[pmwiki-users] a spammed wiki can look like this :-) - protect your wiki!
Patrick R. Michaud
pmichaud at pobox.com
Fri Mar 4 18:24:36 CST 2005
On Fri, Mar 04, 2005 at 11:53:12PM +0100, Thomas -Balu- Walter wrote:
> On Tue, Mar 01, 2005 at 06:00:47PM +1100, Nathan Jones wrote:
> > On a related note, I'd recommend using an edit password to protect
> > Main.AllRecentChanges and $Group.RecentChanges. Revoking spam when your
> > history is unreliable is not fun.
> > Should these be password protected (or edit-proof) by default?
> IMHO yes.
I've thought about it from time to time, but thus far I've always
ended up back at the position that, at least with the current password
interface, the fewer password-protected things there are by default
the better. People are already confused by the default (and
essentially silent) password protection of things in the Main
and PmWiki groups, I fear that adding even more "hidden"
passwords into the system will just make a bad situation worse.
However, there's help on the horizon. Neil Herber, Christian
Ridderström, and others have all made excellent suggestions about
making the password system "more visible" so that there's less
confusion. Here's some thoughts on these...
PITS 00301 suggests adding output information to the fields
on the page attributes form to indicate which passwords have
been set. This is a terrific idea; unfortunately the interpretation
of what it means for a password field to be set is handled by the
authorization function (which is site customizable) and not by
the code that sets page attributes. So, we might not be able to
go quite as far as we might like in providing information in the page
attributes form -- e.g., the attributes form cannot itself
say that a password is being inherited from a group-wide or site-wide
password unless we're willing to impose those semantics on
all PmWiki security schemes (which I'm not willing to do just yet).
Still, knowing if a password has been set is terribly useful,
so we will probably include some sort of visual indicator as to
which fields have been set with a value and which have not.
PITS 00114 suggests creating a table showing which pages have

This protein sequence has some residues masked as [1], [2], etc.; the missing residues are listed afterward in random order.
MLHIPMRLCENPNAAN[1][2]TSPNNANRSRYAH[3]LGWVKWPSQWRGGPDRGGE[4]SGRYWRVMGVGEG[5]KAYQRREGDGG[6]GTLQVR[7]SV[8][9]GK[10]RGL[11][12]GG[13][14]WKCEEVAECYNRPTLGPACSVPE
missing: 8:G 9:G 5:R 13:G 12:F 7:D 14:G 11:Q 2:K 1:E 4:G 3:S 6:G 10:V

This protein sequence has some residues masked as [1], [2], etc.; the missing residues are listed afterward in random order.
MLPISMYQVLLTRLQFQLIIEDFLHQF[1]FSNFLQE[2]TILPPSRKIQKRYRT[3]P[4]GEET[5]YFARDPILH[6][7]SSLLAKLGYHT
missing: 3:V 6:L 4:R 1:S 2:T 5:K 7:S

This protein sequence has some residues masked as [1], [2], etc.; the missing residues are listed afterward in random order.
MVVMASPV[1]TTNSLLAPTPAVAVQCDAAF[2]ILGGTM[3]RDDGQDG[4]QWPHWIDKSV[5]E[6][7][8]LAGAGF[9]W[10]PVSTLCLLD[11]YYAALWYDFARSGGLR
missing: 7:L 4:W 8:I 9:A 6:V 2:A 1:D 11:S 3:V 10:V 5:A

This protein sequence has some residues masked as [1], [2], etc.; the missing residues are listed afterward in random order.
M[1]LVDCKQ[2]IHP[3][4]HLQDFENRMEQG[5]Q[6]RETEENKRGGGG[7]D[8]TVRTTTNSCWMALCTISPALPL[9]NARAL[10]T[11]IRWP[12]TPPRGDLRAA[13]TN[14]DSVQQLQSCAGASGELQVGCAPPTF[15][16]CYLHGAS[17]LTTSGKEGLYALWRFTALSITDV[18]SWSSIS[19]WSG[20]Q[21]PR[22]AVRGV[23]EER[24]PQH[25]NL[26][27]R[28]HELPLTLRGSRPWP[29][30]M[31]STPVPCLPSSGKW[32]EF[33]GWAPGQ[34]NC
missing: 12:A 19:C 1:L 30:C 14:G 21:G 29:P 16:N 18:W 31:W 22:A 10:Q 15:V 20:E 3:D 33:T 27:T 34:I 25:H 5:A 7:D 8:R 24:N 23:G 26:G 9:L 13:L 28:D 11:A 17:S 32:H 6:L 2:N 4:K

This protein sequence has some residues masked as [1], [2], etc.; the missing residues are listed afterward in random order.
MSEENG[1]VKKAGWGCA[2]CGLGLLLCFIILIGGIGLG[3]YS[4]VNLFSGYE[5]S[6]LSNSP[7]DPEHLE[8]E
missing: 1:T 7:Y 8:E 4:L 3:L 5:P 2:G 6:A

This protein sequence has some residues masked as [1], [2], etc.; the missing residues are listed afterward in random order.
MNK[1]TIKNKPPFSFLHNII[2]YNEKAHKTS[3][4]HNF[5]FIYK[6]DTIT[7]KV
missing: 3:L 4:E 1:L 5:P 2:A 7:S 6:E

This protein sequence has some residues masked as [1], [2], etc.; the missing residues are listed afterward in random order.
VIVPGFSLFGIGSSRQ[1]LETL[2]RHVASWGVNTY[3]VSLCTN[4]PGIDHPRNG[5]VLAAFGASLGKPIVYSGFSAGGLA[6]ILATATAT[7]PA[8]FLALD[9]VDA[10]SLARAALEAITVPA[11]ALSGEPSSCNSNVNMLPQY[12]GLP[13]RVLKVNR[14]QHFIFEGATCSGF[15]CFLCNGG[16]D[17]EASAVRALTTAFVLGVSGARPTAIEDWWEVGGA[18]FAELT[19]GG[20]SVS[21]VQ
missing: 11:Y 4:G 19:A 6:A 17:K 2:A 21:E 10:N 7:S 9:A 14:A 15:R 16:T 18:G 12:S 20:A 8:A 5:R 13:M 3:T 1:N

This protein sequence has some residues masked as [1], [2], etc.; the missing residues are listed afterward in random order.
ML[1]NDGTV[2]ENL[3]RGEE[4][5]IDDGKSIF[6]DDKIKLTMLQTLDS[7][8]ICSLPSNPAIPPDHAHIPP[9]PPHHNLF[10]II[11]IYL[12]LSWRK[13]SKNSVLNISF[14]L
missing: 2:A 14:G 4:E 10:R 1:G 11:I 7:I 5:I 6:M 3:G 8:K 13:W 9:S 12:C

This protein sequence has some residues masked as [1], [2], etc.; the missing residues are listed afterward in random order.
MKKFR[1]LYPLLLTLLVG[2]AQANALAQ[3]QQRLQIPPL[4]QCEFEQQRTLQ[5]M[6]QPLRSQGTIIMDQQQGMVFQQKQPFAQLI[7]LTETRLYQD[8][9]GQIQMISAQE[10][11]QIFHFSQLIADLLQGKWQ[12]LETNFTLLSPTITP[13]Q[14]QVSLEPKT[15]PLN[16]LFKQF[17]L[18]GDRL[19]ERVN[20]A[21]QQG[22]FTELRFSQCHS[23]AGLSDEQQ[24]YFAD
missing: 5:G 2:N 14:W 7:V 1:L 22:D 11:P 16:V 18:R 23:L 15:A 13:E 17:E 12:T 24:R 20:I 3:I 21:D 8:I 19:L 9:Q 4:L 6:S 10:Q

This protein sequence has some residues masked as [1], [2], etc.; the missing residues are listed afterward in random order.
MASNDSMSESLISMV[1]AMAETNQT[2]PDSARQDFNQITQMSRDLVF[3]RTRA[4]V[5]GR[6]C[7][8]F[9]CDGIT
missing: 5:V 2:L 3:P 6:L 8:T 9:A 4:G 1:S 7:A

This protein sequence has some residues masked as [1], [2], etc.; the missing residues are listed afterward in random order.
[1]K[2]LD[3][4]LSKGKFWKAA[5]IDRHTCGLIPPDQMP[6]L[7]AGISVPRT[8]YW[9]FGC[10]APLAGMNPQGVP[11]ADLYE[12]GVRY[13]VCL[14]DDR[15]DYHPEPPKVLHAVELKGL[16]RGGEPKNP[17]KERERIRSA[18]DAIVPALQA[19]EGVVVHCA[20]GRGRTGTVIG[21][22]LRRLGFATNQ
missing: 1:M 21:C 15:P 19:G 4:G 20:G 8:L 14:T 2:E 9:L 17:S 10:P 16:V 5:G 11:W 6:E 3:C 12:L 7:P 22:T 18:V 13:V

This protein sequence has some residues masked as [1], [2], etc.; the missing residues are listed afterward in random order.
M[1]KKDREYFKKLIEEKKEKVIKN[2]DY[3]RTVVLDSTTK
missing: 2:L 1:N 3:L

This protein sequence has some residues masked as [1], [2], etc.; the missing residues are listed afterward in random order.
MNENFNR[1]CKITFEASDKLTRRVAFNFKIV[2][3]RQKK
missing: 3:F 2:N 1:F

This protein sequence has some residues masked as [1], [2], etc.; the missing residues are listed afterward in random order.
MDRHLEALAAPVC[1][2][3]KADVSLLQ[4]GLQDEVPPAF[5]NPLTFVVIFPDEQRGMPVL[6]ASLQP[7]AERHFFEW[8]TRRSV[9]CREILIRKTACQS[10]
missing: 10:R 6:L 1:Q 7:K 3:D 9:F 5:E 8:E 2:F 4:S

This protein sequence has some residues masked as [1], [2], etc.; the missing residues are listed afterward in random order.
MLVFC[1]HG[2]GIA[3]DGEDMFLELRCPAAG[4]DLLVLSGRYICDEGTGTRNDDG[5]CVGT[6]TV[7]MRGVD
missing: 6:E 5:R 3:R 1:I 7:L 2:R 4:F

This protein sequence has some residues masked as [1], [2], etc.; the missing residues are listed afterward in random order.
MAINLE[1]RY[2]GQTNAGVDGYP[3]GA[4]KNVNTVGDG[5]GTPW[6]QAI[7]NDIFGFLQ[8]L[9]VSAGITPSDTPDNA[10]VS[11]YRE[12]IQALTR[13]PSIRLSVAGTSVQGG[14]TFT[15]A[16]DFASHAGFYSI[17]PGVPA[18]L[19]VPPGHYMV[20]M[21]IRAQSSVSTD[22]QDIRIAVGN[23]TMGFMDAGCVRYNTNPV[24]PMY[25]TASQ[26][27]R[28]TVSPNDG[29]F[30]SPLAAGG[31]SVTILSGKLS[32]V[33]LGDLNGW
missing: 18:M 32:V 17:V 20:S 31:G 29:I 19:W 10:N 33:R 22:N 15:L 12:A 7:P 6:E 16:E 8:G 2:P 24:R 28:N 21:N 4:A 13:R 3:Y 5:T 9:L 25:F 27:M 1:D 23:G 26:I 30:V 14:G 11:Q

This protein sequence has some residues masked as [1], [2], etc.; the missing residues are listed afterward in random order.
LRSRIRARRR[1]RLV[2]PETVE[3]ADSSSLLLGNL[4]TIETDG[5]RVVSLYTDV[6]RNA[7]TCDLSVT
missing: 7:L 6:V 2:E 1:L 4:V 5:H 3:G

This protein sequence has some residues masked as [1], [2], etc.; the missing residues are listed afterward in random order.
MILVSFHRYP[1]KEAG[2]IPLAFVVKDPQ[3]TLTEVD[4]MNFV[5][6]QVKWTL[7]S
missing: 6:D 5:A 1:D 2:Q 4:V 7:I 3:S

which passwords set -- this is also likely to be useful, and
will probably be a feature of the (:pagelist:) command --
something like (:pagelist fmt=protections :) .
One other item that I'm definitely going to add is to make the
password prompt itself more informative -- instead of simply
prompting for a password, the prompt will also provide the
source of the password. For example, if it's a group password
that is restricting access to a feature, then the password
prompt will say something like "Password required by group XXX"
or "Password required by site default" instead of simply
"Password required". This way others (especially administrators)
can see more clearly what the password system is doing and
how to correct it.
We should also fix the phrasing and mechanism used
to eliminate a password from a page or group in ?action=attr.
Currently the way one removes a password is to enter "clear"
for the password; but as we've seen there are many people who
are confused about what this does or achieves. (It's also
terribly English-centric, and I don't think that
internationalizing "clear" is the right answer.) So, what
I'd like to do is come up with a language-neutral mechanism
for indicating that someone wants an existing password
removed. (Perhaps the button or marker that indicates that
a password has been set can also be a link to clear it.
Somehow I don't like that.)
While we're at it, we ought to come up with a clearer